Newborns can pick out their mother's voice in their first days of life, and while the stimulating sound of mom's voice has long been connected to the early emotional and social development of children, little is understood neurologically. Now researchers report in the Proceedings of the National Academy of Sciences that they are finally "showing the biological circuitry underlying" the mechanism at play. "We didn’t realize that a mother’s voice would have such quick access to so many different brain systems," lead author Daniel Abrams says in a Stanford Medicine news release. "It’s exciting to see that the echo of one’s mother’s voice lives on in so many brain systems," senior author Vinod Menon adds.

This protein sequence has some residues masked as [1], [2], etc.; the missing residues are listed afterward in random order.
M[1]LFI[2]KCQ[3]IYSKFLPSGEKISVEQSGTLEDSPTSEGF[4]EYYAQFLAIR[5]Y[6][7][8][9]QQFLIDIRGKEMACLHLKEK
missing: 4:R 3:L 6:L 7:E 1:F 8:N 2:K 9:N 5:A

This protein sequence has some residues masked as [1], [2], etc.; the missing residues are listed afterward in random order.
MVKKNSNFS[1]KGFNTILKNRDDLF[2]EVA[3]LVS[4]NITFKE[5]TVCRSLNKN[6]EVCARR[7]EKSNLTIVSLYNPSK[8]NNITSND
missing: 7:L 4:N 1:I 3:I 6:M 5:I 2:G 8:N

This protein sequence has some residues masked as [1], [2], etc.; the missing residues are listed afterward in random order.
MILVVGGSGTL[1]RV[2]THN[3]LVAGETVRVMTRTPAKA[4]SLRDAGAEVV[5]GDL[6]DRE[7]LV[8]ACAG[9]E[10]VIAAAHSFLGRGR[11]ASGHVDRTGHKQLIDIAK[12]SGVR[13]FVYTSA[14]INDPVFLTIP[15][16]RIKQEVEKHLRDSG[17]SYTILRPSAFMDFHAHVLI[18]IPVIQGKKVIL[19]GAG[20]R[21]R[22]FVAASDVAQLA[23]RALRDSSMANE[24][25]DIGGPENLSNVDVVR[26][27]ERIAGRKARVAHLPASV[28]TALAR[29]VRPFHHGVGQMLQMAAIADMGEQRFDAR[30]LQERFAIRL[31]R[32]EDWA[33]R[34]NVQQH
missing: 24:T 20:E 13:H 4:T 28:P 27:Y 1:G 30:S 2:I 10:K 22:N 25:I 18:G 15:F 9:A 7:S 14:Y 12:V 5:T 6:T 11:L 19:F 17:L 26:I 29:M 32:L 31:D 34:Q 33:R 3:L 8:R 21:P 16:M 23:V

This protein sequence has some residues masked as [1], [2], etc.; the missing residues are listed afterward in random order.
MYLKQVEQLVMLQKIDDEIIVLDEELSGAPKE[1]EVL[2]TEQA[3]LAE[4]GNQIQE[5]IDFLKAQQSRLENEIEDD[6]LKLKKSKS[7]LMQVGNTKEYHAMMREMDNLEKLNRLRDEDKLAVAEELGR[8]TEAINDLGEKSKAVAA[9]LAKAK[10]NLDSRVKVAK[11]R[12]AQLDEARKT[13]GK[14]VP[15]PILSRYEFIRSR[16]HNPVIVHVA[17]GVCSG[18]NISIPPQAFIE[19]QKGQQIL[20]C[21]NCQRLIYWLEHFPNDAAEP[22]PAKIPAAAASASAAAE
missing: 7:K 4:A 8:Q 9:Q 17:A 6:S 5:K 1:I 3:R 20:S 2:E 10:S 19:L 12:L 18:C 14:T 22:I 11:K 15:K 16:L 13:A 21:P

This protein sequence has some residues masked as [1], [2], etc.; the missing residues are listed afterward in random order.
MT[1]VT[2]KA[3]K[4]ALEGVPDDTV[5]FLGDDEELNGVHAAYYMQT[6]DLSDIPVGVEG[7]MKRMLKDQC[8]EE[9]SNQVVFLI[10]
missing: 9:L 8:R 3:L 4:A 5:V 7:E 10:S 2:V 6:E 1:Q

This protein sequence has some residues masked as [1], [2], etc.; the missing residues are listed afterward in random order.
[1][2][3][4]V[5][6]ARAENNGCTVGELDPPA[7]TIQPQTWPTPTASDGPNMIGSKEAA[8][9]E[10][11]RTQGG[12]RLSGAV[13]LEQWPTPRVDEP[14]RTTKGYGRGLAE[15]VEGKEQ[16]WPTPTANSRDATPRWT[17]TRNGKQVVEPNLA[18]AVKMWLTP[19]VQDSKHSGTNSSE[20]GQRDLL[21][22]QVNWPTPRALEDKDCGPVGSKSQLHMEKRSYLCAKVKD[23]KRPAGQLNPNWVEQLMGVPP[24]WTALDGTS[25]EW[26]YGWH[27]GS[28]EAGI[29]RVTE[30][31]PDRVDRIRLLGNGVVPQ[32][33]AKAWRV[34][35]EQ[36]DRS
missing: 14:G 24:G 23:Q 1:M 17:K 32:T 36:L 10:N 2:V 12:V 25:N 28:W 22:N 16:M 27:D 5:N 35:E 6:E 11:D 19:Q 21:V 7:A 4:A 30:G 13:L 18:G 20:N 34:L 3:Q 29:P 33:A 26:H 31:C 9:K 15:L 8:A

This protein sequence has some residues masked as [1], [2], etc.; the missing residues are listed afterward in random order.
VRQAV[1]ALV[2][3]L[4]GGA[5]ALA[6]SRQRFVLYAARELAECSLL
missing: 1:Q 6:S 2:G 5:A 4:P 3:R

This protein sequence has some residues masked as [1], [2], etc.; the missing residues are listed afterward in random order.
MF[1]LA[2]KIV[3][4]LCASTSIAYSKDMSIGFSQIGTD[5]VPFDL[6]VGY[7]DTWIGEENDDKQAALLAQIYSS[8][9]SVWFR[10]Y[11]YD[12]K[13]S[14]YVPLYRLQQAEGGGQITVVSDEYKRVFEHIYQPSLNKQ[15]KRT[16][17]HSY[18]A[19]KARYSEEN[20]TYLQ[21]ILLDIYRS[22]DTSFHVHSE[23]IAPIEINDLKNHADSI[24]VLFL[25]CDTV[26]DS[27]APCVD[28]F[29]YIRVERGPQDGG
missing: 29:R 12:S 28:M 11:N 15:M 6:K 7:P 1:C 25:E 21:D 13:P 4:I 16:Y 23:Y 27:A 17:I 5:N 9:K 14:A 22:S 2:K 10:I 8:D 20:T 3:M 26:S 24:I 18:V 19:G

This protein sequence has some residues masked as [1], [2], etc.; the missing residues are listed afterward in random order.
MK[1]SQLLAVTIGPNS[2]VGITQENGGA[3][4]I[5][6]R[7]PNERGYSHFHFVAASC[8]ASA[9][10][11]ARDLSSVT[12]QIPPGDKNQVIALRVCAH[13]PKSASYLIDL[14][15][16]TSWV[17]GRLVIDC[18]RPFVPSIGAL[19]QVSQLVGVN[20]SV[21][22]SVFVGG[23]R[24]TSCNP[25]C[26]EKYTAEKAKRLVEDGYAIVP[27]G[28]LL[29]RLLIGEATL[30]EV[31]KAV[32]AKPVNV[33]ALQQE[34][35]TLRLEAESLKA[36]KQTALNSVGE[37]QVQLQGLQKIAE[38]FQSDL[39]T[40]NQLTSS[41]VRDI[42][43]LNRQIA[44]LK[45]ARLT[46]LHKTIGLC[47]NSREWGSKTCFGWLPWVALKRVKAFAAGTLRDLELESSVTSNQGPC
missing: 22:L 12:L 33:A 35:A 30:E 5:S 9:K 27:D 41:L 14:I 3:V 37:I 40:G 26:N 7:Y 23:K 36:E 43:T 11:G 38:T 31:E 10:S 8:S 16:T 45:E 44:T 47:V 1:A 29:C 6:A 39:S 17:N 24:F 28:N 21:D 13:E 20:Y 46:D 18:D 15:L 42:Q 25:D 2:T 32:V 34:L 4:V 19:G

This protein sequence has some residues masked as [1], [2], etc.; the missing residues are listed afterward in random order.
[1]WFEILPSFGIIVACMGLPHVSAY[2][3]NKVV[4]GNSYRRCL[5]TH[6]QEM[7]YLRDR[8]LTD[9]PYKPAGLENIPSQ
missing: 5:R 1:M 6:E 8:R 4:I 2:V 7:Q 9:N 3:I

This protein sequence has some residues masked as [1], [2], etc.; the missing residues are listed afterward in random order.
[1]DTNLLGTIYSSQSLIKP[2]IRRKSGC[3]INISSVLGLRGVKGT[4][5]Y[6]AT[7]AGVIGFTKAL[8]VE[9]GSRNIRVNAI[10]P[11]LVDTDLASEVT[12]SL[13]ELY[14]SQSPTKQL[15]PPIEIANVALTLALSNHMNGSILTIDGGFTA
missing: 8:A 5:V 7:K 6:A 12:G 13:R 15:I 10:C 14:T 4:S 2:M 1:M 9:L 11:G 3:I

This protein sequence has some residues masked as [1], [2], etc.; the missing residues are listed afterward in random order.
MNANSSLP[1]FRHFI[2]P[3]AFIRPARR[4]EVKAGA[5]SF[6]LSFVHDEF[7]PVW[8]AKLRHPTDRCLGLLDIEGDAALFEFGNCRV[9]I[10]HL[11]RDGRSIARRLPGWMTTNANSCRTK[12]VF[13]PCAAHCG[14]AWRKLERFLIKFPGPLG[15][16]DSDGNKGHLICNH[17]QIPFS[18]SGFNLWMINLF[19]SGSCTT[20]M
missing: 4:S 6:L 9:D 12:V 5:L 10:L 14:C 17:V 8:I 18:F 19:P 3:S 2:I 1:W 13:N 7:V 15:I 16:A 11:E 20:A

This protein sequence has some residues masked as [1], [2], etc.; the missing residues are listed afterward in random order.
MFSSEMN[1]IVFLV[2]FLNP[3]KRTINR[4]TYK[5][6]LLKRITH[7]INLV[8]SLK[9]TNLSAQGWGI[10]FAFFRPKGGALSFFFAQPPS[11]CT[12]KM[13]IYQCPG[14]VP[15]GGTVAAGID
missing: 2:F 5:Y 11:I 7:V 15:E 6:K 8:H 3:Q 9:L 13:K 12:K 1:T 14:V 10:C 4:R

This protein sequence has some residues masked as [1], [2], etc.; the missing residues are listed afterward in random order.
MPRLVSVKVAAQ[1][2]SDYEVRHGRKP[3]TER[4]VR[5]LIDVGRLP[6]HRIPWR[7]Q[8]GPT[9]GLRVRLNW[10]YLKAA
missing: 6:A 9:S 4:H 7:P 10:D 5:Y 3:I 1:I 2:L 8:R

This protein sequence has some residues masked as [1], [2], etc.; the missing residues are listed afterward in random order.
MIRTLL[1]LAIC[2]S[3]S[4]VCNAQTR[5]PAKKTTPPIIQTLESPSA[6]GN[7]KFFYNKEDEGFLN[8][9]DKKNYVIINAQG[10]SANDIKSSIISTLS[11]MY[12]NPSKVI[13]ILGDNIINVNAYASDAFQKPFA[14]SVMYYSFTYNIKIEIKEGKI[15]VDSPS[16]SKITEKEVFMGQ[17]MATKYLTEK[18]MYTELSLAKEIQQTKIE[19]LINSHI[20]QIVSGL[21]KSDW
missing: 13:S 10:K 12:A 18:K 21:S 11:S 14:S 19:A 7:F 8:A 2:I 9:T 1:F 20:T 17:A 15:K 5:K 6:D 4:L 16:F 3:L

To explore this more closely, researchers performed fMRI scans on 24 healthy kids between the ages of 7 and 12 while each child listened to short audio clips of less than one second of nonsense words spoken by their biological mother as well as two women they did not know, reports Live Science. Not only were the children able to pick out their mother's voice 97% of the time, but when hearing their mothers, they exhibited greater activity in several brain regions, including, as Live Science notes, those related to emotions, facial recognition, and, perhaps tellingly, rewards. And because this brain activity can predict a child's social communication skills, researchers say they intend to use this "neural fingerprint" to study the brains of kids with social communication issues such as autism. (A baby survived his mother being brain dead for 55 days of her pregnancy.)